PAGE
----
| 5 times a squat can show you what’s wrong with your body

Many pros use the squat to assess a client’s body before a workout. “It reveals practically everything,” says personal training manager Kyle Dobbs.

“Everything” includes your physical history (traumas, chronic pains), current daily routine (how often you sit, stand, walk, stretch, run and exercise) and strengths and weaknesses (muscular imbalances). Drop into a basic body-weight squat and check your own form for these common concerns.

1. Knees collapse in

Once you’ve lowered into position, your knees cave in so they align closer to your big toes than the middle of your feet. It’s a condition called valgus. It can be both the cause and effect of knee pain and is sometimes linked to ligament sprains or tears.

The cause: Some experts blame tight hips – from too much sitting, running(without stretching) or both. But some research suggests that stiff ankles may also be responsible. Limited ankle dorsiflexion (a fancy term for how well you can point your foot up) causes your feet to turn in as you squat, which rotates your legs, knees included, inward.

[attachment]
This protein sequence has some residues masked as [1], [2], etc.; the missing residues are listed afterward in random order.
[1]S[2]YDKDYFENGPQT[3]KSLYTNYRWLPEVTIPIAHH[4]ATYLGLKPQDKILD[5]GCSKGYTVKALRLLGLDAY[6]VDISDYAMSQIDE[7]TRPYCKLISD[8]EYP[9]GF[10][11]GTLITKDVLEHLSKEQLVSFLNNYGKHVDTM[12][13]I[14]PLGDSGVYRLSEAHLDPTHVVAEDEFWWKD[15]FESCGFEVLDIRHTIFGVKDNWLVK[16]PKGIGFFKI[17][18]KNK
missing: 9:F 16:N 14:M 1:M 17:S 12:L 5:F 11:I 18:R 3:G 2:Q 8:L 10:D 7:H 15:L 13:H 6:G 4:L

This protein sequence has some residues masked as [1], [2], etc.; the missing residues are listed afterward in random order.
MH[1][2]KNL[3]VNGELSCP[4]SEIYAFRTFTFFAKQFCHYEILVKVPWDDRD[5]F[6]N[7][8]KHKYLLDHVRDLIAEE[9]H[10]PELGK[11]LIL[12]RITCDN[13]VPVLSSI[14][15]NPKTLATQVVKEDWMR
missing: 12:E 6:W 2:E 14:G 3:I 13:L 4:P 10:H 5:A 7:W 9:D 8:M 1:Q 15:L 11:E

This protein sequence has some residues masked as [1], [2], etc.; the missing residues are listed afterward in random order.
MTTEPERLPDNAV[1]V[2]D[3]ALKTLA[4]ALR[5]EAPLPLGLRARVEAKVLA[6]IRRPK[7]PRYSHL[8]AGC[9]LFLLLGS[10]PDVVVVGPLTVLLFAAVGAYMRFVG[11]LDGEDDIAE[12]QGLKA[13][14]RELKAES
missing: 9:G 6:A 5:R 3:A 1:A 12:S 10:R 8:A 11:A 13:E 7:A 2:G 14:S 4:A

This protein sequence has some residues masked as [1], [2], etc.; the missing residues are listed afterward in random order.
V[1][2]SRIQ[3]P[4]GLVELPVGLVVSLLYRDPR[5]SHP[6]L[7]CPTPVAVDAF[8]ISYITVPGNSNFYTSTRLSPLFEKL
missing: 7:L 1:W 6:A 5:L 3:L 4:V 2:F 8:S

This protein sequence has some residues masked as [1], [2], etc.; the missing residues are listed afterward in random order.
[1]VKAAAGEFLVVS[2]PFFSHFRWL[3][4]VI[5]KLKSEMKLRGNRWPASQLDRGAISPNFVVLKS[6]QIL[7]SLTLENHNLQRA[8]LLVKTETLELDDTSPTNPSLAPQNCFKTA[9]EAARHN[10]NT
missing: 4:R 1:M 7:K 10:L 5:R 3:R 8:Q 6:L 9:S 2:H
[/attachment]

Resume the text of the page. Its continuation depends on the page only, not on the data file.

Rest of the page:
The fix: Reduce sitting hours as much as possible and spend at least three minutes stretching your hips with lunges and pigeon pose or happy-baby pose when you wake up, after a workout and before bed. Strengthening hamstrings and glutes will also help lessen stress on your hips – try three sets of 20 glute bridges four days a week. To improve ankle mobility, trace lowercase Ts for a minute every day.

Read more: Why you need to stop ignoring this body part during your workouts

2. Asymmetrical legs

You put more weight on one side as you settle into your squat, so your body looks a bit off-balance. You may only notice by looking in a mirror.

The cause: You’ve probably suffered some type of aggravation or injury on the side you lean away from, whether recently (in this case, you’ll feel some discomfort) or in the past (you likely developed a muscular imbalance, where your healthier side became stronger than the other to pick up the slack). Pain or not, you’ll want to fix imbalances: your better side will only continue to get stronger until it can no longer overcompensate, which could result in injury to, sorry, either side.